Mathematical singularity

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In mathematics, a singularity is in general a point at which a given mathematical object is not defined, or a point of an exceptional set where it fails to be well-behaved in some particular way, such as differentiability. See singularity theory for general discussion of the geometric theory, which only covers some aspects.

For example, the function

f(x) = 1/x

on the real line has a singularity at x = 0, where it explodes to ±∞ and is not defined. The function g(x) = |x| (see absolute value) also has a singularity at x = 0, since it isn't differentiable there. Similarly, the graph defined by y2 = x also has a singularity at (0,0), this time because it has a "corner" (vertical tangent) at that point.

The algebraic set defined by y2 = x2 in the (x, y) coordinate system has a singularity (singular point) at (0, 0) because it does not admit a tangent there.

Complex analysis

In complex analysis, there are four kinds of singularity. Suppose U is an open subset of C, a is an element of U and f is a holomorphic function defined on U \ {a}.

  • The point a is a removable singularity of f if there exists a holomorphic function g defined on all of U such that f(z) = g(z) for all z in U − {a}.
  • The point a is a pole of f if there exists a holomorphic function g defined on U and a natural number n such that f(z) = g(z) / (za)n for all z in U − {a}.
  • A branch point of f is one requiring a more verbose definition; see the article of that title.

From the point of view of dynamics

A finite-time singularity occurs when a kinematic variable increases towards infinity at a finite time. An example would be the bouncing motion of an inelastic ball on a plane. If idealized motion is considered, in which the same fraction of kinetic energy is lost on each bounce, the frequency of bounces becomes infinite as the ball comes to rest in a finite time. Other examples of finite-time singularities include Euler's disk and the Painlevé paradox.

Algebraic geometry and commutative algebra

In algebraic geometry and commutative algebra, a singularity is a prime ideal whose localization is not a regular local ring (alternately a scheme (mathematics) with a stalk that is not a regular local ring). For example, Failed to parse (MathML with SVG or PNG fallback (recommended for modern browsers and accessibility tools): Invalid response ("Math extension cannot connect to Restbase.") from server "https://wikimedia.org/api/rest_v1/":): {\displaystyle y^2 - x^3 = 0} defines an isolated singular point (at the cusp) Failed to parse (MathML with SVG or PNG fallback (recommended for modern browsers and accessibility tools): Invalid response ("Math extension cannot connect to Restbase.") from server "https://wikimedia.org/api/rest_v1/":): {\displaystyle x = y = 0} . The ring in question is given by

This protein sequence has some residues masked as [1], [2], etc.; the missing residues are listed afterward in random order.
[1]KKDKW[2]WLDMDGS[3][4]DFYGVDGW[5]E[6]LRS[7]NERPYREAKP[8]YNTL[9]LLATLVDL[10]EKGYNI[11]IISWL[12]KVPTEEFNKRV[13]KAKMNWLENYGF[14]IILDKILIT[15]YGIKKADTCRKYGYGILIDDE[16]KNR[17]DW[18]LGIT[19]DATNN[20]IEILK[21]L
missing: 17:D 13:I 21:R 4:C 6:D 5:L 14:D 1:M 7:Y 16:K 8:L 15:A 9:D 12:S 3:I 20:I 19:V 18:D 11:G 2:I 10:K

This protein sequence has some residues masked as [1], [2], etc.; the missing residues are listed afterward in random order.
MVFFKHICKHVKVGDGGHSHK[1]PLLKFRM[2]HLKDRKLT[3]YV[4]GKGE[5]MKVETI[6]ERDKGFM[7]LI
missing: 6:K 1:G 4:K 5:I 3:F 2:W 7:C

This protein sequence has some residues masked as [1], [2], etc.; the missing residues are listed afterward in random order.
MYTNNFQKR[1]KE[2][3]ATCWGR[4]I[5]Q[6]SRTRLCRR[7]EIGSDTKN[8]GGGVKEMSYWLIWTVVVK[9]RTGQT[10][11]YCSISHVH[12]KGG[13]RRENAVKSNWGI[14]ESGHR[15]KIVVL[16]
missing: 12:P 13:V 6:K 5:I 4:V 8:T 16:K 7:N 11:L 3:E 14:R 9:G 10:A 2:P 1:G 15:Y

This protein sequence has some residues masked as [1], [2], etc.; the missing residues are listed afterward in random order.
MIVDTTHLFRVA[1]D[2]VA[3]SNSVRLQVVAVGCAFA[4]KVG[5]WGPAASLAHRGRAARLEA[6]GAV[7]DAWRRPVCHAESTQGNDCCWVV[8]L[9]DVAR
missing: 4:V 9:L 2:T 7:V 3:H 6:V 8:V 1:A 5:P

Failed to parse (MathML with SVG or PNG fallback (recommended for modern browsers and accessibility tools): Invalid response ("Math extension cannot connect to Restbase.") from server "https://wikimedia.org/api/rest_v1/":): {\displaystyle C[x,y] / (y^2 - x^3) \cong C[t^2, t^3].}

The maximal ideal of the localization at Failed to parse (MathML with SVG or PNG fallback (recommended for modern browsers and accessibility tools): Invalid response ("Math extension cannot connect to Restbase.") from server "https://wikimedia.org/api/rest_v1/":): {\displaystyle (t^2, t^3)} is a height one local ring generated by two elements and thus not regular.

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